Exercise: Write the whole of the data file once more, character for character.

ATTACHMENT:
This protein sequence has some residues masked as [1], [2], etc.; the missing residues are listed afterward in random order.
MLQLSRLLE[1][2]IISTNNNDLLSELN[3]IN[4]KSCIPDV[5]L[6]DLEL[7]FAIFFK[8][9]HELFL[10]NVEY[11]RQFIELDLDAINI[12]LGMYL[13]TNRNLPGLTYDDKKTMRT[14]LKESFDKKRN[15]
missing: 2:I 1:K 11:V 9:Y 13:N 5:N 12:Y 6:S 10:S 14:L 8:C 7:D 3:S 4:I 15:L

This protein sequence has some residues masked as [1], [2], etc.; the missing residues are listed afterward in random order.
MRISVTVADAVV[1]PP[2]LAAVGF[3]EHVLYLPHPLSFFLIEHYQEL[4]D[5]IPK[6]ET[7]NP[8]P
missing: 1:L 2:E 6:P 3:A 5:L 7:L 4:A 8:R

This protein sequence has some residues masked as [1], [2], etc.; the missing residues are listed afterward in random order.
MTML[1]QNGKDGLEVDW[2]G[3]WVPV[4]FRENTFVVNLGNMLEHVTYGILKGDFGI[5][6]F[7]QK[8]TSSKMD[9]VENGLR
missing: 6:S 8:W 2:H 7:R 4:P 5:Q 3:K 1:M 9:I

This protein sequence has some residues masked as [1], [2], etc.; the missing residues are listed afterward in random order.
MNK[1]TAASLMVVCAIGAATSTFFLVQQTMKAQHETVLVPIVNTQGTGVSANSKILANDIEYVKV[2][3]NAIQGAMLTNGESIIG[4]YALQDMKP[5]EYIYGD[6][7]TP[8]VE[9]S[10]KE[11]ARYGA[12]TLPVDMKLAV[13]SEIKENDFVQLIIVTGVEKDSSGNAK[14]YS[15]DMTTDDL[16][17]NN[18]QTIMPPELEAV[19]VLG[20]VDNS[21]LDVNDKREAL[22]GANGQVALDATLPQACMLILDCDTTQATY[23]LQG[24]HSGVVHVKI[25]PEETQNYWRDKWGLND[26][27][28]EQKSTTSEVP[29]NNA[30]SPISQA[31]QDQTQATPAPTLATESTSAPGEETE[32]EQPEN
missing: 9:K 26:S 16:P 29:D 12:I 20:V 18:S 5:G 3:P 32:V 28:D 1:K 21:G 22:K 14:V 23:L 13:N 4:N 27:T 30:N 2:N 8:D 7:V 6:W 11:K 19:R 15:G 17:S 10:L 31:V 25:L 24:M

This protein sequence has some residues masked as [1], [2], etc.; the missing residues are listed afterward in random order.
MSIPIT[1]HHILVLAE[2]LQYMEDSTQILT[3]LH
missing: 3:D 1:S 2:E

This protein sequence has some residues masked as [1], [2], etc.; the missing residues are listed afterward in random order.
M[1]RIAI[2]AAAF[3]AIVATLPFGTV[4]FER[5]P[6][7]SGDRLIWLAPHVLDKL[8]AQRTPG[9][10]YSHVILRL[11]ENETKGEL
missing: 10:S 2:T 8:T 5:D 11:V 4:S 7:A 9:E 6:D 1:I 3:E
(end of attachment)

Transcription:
This protein sequence has some residues masked as [1], [2], etc.; the missing residues are listed afterward in random order.
MLQLSRLLE[1][2]IISTNNNDLLSELN[3]IN[4]KSCIPDV[5]L[6]DLEL[7]FAIFFK[8][9]HELFL[10]NVEY[11]RQFIELDLDAINI[12]LGMYL[13]TNRNLPGLTYDDKKTMRT[14]LKESFDKKRN[15]
missing: 2:I 1:K 11:V 9:Y 13:N 5:N 12:Y 6:S 10:S 14:L 8:C 7:D 3:S 4:I 15:L

This protein sequence has some residues masked as [1], [2], etc.; the missing residues are listed afterward in random order.
MRISVTVADAVV[1]PP[2]LAAVGF[3]EHVLYLPHPLSFFLIEHYQEL[4]D[5]IPK[6]ET[7]NP[8]P
missing: 1:L 2:E 6:P 3:A 5:L 7:L 4:A 8:R

This protein sequence has some residues masked as [1], [2], etc.; the missing residues are listed afterward in random order.
MTML[1]QNGKDGLEVDW[2]G[3]WVPV[4]FRENTFVVNLGNMLEHVTYGILKGDFGI[5][6]F[7]QK[8]TSSKMD[9]VENGLR
missing: 6:S 8:W 2:H 7:R 4:P 5:Q 3:K 1:M 9:I

This protein sequence has some residues masked as [1], [2], etc.; the missing residues are listed afterward in random order.
MNK[1]TAASLMVVCAIGAATSTFFLVQQTMKAQHETVLVPIVNTQGTGVSANSKILANDIEYVKV[2][3]NAIQGAMLTNGESIIG[4]YALQDMKP[5]EYIYGD[6][7]TP[8]VE[9]S[10]KE[11]ARYGA[12]TLPVDMKLAV[13]SEIKENDFVQLIIVTGVEKDSSGNAK[14]YS[15]DMTTDDL[16][17]NN[18]QTIMPPELEAV[19]VLG[20]VDNS[21]LDVNDKREAL[22]GANGQVALDATLPQACMLILDCDTTQATY[23]LQG[24]HSGVVHVKI[25]PEETQNYWRDKWGLND[26][27][28]EQKSTTSEVP[29]NNA[30]SPISQA[31]QDQTQATPAPTLATESTSAPGEETE[32]EQPEN
missing: 9:K 26:S 16:P 29:D 12:I 20:V 18:S 5:G 3:P 32:V 28:D 1:K 21:G 22:K 14:V 23:L 13:N 4:N 27:T 30:N 2:N 8:D 7:V 6:W 11:K 19:R 15:G 17:S 10:L 31:V 25:L 24:M

This protein sequence has some residues masked as [1], [2], etc.; the missing residues are listed afterward in random order.
MSIPIT[1]HHILVLAE[2]LQYMEDSTQILT[3]LH
missing: 3:D 1:S 2:E

This protein sequence has some residues masked as [1], [2], etc.; the missing residues are listed afterward in random order.
M[1]RIAI[2]AAAF[3]AIVATLPFGTV[4]FER[5]P[6][7]SGDRLIWLAPHVLDKL[8]AQRTPG[9][10]YSHVILRL[11]ENETKGEL
missing: 10:S 2:T 8:T 5:D 11:V 4:S 7:A 9:E 6:D 1:I 3:E